Plant and Soil

, Volume 424, Issue 1–2, pp 419–433 | Cite as

Groundcover management changes grapevine root fungal communities and plant-soil feedback

  • Eric Vukicevich
  • D. Thomas Lowery
  • José Ramón Úrbez-Torres
  • Pat Bowen
  • Miranda Hart
Regular Article

Abstract

Aims

The objective of this study was to determine if vineyard groundcover management can mitigate negative plant-soil feedback caused by soil borne pathogens through changes in root fungal communities.

Methods

Whole-soil inoculum was collected from a field trial of groundcover identity (exotic grasses, exotic grasses plus legumes, native grasses, and native grasses plus forbs) and irrigation type (drip, sprinkler, and a combination of both) in a modified feedback experiment with grapevine rootstock ‘101–14’ (Vitis riparia x V. rupestris). To see if these groundcovers would differ in their ability to protect vines against negative feedback caused by a soil borne pathogen, we inoculated all pots with the soil-borne root pathogen, Ilyonectria liriodendri (Halleen, Rego & Crous) Chaverri & C. Salgado.

Results

After eight months, vines growing with soil trained by exotic grasses had greater above-ground growth response relative to sterilized control than did vines growing with soil trained by native grasses and forbs. These treatments also resulted in compositionally distinct root fungal communities. The intensity of root colonization by arbuscular mycorrhizal fungi did not differ among ground cover treatments.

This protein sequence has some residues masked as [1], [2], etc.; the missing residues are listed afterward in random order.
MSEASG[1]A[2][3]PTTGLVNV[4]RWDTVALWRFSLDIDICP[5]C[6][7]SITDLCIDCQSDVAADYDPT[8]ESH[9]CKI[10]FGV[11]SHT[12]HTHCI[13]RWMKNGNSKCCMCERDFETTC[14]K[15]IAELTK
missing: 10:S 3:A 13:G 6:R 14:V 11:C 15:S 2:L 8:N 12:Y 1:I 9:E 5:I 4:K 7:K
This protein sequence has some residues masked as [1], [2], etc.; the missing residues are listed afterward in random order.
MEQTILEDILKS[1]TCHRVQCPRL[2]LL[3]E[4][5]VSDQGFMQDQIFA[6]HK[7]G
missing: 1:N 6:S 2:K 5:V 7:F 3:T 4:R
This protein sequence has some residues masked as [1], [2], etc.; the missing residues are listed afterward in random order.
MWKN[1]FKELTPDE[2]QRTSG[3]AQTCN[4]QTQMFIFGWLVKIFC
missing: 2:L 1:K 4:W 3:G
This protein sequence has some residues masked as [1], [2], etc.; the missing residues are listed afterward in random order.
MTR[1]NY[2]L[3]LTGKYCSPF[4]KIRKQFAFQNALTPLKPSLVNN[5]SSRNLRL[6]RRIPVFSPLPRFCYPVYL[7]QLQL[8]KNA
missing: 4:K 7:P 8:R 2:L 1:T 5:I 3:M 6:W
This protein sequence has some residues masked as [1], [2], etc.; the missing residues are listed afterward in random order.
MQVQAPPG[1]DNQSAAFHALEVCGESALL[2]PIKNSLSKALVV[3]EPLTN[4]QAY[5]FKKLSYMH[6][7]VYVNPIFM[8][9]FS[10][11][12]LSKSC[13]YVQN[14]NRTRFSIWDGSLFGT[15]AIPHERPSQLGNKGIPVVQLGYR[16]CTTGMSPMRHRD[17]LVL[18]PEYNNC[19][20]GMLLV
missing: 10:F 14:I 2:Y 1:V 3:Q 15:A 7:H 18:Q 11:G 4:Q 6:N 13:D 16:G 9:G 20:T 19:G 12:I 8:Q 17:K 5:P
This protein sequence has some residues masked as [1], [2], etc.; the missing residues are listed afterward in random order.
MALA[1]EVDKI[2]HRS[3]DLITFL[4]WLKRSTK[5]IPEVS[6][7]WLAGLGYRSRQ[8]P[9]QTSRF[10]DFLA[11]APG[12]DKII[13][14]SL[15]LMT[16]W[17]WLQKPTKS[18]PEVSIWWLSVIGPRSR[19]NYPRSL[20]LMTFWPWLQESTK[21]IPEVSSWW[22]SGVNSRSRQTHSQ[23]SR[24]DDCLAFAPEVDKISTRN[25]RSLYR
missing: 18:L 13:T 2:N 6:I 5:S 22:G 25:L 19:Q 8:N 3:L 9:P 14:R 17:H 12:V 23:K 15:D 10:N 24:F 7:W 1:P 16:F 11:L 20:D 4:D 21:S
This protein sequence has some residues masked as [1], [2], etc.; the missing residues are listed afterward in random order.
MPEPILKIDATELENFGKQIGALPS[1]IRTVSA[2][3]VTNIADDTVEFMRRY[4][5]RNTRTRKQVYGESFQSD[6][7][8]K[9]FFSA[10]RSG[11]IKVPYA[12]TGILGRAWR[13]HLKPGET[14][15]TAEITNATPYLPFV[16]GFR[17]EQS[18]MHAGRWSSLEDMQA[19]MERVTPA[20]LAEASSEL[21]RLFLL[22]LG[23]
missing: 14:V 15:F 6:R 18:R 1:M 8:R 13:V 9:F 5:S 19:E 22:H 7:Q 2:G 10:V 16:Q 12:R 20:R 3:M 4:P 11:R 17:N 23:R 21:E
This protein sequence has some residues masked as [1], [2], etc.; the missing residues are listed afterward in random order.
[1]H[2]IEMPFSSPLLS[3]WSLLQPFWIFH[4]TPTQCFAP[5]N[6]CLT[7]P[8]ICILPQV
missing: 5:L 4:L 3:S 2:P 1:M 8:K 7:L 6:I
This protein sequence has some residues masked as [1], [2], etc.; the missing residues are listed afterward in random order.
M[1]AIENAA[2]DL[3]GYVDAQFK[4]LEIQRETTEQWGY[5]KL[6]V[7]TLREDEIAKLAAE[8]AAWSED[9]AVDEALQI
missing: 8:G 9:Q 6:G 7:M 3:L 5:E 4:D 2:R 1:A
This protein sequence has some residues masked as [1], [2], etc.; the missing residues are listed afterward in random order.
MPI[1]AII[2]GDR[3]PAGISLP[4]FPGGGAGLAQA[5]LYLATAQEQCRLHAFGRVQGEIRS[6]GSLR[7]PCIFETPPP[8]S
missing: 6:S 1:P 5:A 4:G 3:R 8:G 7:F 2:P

Conclusions

Our results show that soil feedback outcomes for grapevines, including negative effects of black foot pathogens such as Ilyonectria liriodendri, could depend on groundcover vegetation management that alters root-associated fungal communities.

Keywords

Black-foot disease Cover crops Fungal ecology Plant-soil feedback Vineyards 

Notes

Acknowledgements

This paper is dedicated to the memory of Diana Morales, who greatly enhanced both the content and enjoyment of this work. The authors also wish to acknowledge the funding sources that made this work possible. EV was supported by the British Columbia Wine Grape Council and the Growing Forward 2 program of Agriculture and Agri-Food Canada. MH was supported by the Organic Science Cluster/Growing Forward 2 program of Agriculture and Agri-Food Canada.

Compliance with ethical standards

Conflict of interest

The authors declare that they have no conflicts of interest.

Supplementary material

11104_2017_3532_MOESM1_ESM.docx (488 kb)
ESM 1 (DOCX 487 kb)

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Copyright information

© Springer International Publishing AG, part of Springer Nature 2018

Authors and Affiliations

  • Eric Vukicevich
    • 1
    • 2
  • D. Thomas Lowery
    • 2
  • José Ramón Úrbez-Torres
    • 2
  • Pat Bowen
    • 2
  • Miranda Hart
    • 1
  1. 1.Department of BiologyUniversity of British Columbia – OkanaganKelownaCanada
  2. 2.Summerland Research and Development Centre, Agriculture and Agri-Food CanadaSummerlandCanada

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